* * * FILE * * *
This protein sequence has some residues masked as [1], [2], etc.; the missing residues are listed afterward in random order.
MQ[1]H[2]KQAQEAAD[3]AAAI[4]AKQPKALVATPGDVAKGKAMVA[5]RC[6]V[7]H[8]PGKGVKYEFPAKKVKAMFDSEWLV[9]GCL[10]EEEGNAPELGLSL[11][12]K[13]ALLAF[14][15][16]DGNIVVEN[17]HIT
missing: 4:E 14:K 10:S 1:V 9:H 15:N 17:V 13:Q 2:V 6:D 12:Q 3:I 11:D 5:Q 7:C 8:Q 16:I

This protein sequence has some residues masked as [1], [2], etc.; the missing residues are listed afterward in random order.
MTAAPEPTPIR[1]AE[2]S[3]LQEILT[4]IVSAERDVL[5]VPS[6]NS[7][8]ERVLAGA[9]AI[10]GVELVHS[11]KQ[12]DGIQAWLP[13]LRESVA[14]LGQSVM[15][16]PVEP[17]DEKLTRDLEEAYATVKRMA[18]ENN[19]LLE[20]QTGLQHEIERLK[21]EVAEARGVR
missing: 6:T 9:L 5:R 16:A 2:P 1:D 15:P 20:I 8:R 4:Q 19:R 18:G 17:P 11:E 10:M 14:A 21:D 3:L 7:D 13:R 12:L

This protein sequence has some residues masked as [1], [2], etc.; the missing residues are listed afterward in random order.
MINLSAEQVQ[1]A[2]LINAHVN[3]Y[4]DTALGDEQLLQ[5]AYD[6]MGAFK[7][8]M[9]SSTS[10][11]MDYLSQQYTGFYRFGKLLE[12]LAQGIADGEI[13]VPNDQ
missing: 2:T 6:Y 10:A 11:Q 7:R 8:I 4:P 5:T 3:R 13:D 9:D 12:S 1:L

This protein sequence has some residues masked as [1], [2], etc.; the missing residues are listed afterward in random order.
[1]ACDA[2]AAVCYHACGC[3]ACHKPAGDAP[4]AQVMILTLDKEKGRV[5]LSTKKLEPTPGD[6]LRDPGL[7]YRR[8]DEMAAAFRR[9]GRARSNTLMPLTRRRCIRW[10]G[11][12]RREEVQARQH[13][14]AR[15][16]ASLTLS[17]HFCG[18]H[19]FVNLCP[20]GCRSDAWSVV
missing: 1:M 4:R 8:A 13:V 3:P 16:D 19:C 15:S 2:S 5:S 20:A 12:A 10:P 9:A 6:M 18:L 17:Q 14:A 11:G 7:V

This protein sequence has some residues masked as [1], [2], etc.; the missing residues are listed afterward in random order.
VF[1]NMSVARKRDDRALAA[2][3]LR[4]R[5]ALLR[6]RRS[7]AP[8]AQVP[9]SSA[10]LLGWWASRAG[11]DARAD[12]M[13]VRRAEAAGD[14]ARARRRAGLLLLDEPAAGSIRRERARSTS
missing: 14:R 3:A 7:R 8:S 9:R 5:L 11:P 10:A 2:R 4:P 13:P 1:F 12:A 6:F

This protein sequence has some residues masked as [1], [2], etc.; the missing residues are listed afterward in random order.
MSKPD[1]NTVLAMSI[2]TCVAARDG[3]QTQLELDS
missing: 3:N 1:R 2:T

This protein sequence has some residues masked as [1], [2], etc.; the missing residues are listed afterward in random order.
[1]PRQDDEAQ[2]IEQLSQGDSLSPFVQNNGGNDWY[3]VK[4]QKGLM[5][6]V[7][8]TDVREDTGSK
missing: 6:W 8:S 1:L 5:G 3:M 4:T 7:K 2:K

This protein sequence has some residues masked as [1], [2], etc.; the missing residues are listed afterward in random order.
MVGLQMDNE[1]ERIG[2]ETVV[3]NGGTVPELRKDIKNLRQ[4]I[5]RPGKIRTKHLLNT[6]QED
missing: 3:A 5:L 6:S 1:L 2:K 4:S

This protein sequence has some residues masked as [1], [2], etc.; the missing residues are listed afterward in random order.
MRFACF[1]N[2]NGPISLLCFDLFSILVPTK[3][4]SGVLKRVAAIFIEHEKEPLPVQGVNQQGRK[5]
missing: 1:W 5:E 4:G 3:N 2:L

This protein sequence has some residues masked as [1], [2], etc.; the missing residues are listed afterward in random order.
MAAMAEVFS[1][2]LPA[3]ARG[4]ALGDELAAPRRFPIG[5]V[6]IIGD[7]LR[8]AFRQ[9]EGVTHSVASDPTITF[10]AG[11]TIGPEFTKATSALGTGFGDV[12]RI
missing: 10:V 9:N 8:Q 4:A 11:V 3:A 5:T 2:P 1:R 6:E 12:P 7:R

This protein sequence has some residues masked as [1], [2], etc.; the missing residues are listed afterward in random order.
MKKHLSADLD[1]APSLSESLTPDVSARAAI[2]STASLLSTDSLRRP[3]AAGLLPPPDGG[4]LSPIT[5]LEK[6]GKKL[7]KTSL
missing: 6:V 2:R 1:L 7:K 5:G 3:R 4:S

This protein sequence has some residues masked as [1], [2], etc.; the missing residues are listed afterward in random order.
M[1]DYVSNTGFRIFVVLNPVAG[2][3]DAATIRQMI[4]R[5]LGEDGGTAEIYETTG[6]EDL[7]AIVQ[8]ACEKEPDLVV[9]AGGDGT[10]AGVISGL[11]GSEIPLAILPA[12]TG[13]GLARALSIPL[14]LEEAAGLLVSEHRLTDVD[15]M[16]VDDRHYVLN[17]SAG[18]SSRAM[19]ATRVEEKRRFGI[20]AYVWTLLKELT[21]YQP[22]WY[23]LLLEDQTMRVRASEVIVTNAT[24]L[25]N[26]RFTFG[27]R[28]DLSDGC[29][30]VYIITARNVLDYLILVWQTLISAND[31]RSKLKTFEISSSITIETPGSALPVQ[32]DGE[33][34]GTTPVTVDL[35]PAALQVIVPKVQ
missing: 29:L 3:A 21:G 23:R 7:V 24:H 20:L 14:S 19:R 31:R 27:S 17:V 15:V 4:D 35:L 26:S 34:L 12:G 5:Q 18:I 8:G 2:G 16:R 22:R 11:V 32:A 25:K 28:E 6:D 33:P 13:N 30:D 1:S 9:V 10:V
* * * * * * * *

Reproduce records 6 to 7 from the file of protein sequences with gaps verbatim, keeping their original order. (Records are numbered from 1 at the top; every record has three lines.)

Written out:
This protein sequence has some residues masked as [1], [2], etc.; the missing residues are listed afterward in random order.
MSKPD[1]NTVLAMSI[2]TCVAARDG[3]QTQLELDS
missing: 3:N 1:R 2:T

This protein sequence has some residues masked as [1], [2], etc.; the missing residues are listed afterward in random order.
[1]PRQDDEAQ[2]IEQLSQGDSLSPFVQNNGGNDWY[3]VK[4]QKGLM[5][6]V[7][8]TDVREDTGSK
missing: 6:W 8:S 1:L 5:G 3:M 4:T 7:K 2:K